And often, even long after our bodies have become used to the injury, and we have developed coping mechanisms, the psychological pain still lingers—our "auto-pilot" or subconscious voice that speaks to us even while we are not listening. With chronic pain, the underlying message is "Pain! Alarm! Warning! Pain! Fight or flight? Flight! Flight! Ouch! Pain!" These stress signals only make matters worse, putting you into a never-ending cycle of physical and mental pain. To reduce your back pain, you need to relax your body and your mind.
Reduce Stress to Relieve Lower Back Pain
The first part of this process is getting our body back into a proper rhythm of breathing. When we feel pain, it's coming from a couple places. One of those places is stress.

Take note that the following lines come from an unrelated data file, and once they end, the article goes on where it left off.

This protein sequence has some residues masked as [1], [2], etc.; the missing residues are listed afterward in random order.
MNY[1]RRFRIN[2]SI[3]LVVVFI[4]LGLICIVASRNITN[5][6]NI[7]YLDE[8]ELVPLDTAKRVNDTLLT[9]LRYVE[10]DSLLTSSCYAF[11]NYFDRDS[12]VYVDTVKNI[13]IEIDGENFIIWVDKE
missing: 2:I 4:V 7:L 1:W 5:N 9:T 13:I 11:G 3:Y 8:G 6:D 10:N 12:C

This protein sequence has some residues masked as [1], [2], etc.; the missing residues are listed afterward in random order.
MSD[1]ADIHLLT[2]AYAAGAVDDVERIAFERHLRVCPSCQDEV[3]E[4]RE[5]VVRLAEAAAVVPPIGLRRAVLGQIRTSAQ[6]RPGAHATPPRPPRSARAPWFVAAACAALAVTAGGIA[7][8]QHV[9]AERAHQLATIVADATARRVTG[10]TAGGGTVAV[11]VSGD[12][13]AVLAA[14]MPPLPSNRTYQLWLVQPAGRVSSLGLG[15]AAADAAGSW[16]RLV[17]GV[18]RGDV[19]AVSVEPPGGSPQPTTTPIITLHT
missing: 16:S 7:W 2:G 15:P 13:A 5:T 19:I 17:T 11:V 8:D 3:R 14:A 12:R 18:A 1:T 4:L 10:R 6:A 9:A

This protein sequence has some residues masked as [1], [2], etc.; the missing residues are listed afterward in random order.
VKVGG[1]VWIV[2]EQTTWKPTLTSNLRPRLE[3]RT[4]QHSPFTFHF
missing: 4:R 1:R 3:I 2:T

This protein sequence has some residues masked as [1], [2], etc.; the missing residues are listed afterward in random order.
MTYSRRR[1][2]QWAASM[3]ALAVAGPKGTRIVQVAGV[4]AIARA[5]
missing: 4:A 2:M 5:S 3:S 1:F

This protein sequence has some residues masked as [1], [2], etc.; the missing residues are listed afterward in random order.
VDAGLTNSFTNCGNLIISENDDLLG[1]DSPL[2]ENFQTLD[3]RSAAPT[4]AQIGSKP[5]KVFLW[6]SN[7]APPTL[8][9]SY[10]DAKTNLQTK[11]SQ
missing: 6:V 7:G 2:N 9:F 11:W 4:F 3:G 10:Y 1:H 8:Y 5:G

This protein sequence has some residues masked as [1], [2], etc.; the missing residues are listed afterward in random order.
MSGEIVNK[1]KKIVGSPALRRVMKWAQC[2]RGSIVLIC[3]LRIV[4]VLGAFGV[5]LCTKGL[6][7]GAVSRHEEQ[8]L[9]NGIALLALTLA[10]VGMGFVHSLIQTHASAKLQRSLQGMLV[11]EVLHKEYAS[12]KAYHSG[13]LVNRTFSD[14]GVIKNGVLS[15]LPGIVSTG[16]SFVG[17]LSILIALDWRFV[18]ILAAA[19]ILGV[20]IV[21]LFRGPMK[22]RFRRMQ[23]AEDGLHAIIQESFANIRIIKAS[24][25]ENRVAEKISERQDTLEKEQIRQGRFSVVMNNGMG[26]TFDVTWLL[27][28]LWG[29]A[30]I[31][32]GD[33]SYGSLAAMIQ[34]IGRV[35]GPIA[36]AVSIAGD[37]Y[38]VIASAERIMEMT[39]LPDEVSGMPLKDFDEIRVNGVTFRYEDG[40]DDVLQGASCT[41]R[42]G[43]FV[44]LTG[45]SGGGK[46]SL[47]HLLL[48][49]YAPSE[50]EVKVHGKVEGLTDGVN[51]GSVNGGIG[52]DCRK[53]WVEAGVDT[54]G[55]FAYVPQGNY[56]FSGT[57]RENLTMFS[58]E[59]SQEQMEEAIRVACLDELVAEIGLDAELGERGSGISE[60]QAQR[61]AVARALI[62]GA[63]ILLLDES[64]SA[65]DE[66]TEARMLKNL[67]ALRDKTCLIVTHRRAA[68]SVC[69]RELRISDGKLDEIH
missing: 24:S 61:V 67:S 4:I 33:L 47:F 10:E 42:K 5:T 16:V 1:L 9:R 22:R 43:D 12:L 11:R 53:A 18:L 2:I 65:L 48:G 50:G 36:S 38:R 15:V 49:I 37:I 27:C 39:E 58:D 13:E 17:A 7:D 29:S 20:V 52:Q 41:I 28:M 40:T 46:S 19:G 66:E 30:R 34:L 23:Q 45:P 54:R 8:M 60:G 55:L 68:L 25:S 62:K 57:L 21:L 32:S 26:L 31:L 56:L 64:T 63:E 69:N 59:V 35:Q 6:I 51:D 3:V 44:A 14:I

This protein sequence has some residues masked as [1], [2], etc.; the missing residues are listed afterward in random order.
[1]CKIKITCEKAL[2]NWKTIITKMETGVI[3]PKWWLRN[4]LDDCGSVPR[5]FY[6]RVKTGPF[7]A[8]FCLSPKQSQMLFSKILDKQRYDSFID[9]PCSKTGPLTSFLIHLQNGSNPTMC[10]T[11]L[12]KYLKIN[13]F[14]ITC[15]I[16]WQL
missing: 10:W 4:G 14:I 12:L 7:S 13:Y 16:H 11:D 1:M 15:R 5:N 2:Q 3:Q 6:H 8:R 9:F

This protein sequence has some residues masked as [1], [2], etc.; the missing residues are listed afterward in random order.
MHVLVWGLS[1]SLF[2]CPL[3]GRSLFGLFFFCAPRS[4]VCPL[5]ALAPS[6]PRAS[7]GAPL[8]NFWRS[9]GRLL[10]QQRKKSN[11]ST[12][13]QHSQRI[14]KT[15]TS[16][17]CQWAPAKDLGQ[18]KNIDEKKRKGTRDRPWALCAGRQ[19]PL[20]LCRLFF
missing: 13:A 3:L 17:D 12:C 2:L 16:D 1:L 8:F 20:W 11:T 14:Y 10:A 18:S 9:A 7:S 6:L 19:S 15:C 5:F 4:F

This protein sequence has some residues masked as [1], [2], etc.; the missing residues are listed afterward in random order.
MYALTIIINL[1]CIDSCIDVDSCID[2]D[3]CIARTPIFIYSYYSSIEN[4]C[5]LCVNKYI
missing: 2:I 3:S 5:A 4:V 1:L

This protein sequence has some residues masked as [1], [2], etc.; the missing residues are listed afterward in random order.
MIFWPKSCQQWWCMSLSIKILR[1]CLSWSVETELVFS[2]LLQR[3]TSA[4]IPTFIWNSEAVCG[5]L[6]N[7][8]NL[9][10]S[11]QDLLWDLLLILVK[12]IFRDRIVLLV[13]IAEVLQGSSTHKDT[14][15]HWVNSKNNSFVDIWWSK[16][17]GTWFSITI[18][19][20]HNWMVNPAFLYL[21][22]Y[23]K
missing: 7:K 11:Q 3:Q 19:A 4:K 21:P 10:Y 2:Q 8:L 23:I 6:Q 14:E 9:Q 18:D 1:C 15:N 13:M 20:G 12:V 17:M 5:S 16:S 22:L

When we are stressed, our body tenses up. Our muscles become tight, and we do not breathe as deeply.
So you need to breathe again. I mean deep, full breathes. Most of us only breathe with our upper chest. Instead, we should breathe with our diaphragms. We should feel our stomachs rise and our lungs fill our rib cage. This will supply your muscles and your brain with more oxygen to help you relax.
How to Release Lower Back Muscles: Step-by-Step
I have tried many techniques to get relief, but this one, in particular, is quick and easy and has helped me a lot. It comes from Elaine Petrone, although I am sure there are other similar techniques out there.
Things you will need to perform this home process:
- About 10 minutes
- A small rehabilitation ball/yoga ball; the size of a softball.
Step 1: Learn to Breathe Deeply
Simply letting yourself take in deep, full breaths is key to allowing our bodies to relax. A side effect of deep breathing is dizziness. To prevent this, let out a "Ssssssssssss" sound while you breathe out.